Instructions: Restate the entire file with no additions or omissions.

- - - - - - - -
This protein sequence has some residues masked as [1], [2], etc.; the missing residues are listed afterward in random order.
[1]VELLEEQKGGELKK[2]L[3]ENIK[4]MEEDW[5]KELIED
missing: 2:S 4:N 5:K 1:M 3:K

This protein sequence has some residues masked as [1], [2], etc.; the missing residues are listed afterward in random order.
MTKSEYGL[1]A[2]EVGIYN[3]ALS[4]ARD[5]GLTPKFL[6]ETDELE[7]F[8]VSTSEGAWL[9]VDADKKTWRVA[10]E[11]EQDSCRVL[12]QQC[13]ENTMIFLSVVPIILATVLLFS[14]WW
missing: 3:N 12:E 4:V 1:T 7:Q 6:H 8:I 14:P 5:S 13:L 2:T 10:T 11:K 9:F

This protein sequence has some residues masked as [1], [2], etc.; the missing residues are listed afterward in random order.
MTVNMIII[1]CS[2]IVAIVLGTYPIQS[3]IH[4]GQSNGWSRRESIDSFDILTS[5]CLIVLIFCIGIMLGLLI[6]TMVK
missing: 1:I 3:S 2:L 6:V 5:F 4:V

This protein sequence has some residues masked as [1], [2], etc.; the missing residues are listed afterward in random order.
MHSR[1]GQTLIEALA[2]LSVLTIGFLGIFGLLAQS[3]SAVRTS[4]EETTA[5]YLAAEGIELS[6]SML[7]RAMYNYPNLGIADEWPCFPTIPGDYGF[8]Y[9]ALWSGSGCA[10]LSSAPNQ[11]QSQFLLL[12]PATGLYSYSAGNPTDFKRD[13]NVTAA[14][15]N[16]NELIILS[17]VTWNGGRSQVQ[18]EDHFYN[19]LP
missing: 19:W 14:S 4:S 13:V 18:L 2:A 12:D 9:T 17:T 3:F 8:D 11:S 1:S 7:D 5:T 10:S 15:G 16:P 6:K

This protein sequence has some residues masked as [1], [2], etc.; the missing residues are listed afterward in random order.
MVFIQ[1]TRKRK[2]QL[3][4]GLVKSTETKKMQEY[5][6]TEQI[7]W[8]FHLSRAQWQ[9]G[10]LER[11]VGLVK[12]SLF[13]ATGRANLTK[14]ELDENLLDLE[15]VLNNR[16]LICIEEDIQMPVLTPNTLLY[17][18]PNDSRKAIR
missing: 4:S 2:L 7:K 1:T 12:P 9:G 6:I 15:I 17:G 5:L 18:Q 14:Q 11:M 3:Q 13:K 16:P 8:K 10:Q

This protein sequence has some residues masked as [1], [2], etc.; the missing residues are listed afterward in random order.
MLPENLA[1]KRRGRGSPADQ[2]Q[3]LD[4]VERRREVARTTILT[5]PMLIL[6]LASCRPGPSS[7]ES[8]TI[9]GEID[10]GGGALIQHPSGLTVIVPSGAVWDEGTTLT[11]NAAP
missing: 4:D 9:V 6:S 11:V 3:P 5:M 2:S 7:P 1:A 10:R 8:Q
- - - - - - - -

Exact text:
This protein sequence has some residues masked as [1], [2], etc.; the missing residues are listed afterward in random order.
[1]VELLEEQKGGELKK[2]L[3]ENIK[4]MEEDW[5]KELIED
missing: 2:S 4:N 5:K 1:M 3:K

This protein sequence has some residues masked as [1], [2], etc.; the missing residues are listed afterward in random order.
MTKSEYGL[1]A[2]EVGIYN[3]ALS[4]ARD[5]GLTPKFL[6]ETDELE[7]F[8]VSTSEGAWL[9]VDADKKTWRVA[10]E[11]EQDSCRVL[12]QQC[13]ENTMIFLSVVPIILATVLLFS[14]WW
missing: 3:N 12:E 4:V 1:T 7:Q 6:H 8:I 14:P 5:S 13:L 2:T 10:T 11:K 9:F

This protein sequence has some residues masked as [1], [2], etc.; the missing residues are listed afterward in random order.
MTVNMIII[1]CS[2]IVAIVLGTYPIQS[3]IH[4]GQSNGWSRRESIDSFDILTS[5]CLIVLIFCIGIMLGLLI[6]TMVK
missing: 1:I 3:S 2:L 6:V 5:F 4:V

This protein sequence has some residues masked as [1], [2], etc.; the missing residues are listed afterward in random order.
MHSR[1]GQTLIEALA[2]LSVLTIGFLGIFGLLAQS[3]SAVRTS[4]EETTA[5]YLAAEGIELS[6]SML[7]RAMYNYPNLGIADEWPCFPTIPGDYGF[8]Y[9]ALWSGSGCA[10]LSSAPNQ[11]QSQFLLL[12]PATGLYSYSAGNPTDFKRD[13]NVTAA[14][15]N[16]NELIILS[17]VTWNGGRSQVQ[18]EDHFYN[19]LP
missing: 19:W 14:S 4:S 13:V 18:L 2:A 12:D 9:T 17:T 3:F 8:D 11:S 1:S 7:D 5:T 10:S 15:G 16:P 6:K

This protein sequence has some residues masked as [1], [2], etc.; the missing residues are listed afterward in random order.
MVFIQ[1]TRKRK[2]QL[3][4]GLVKSTETKKMQEY[5][6]TEQI[7]W[8]FHLSRAQWQ[9]G[10]LER[11]VGLVK[12]SLF[13]ATGRANLTK[14]ELDENLLDLE[15]VLNNR[16]LICIEEDIQMPVLTPNTLLY[17][18]PNDSRKAIR
missing: 4:S 2:L 7:K 1:T 12:P 9:G 6:I 15:I 17:G 5:L 18:Q 14:Q 11:M 3:Q 13:K 16:P 8:K 10:Q

This protein sequence has some residues masked as [1], [2], etc.; the missing residues are listed afterward in random order.
MLPENLA[1]KRRGRGSPADQ[2]Q[3]LD[4]VERRREVARTTILT[5]PMLIL[6]LASCRPGPSS[7]ES[8]TI[9]GEID[10]GGGALIQHPSGLTVIVPSGAVWDEGTTLT[11]NAAP
missing: 4:D 9:V 6:S 11:V 3:P 5:M 2:S 7:P 1:A 10:R 8:Q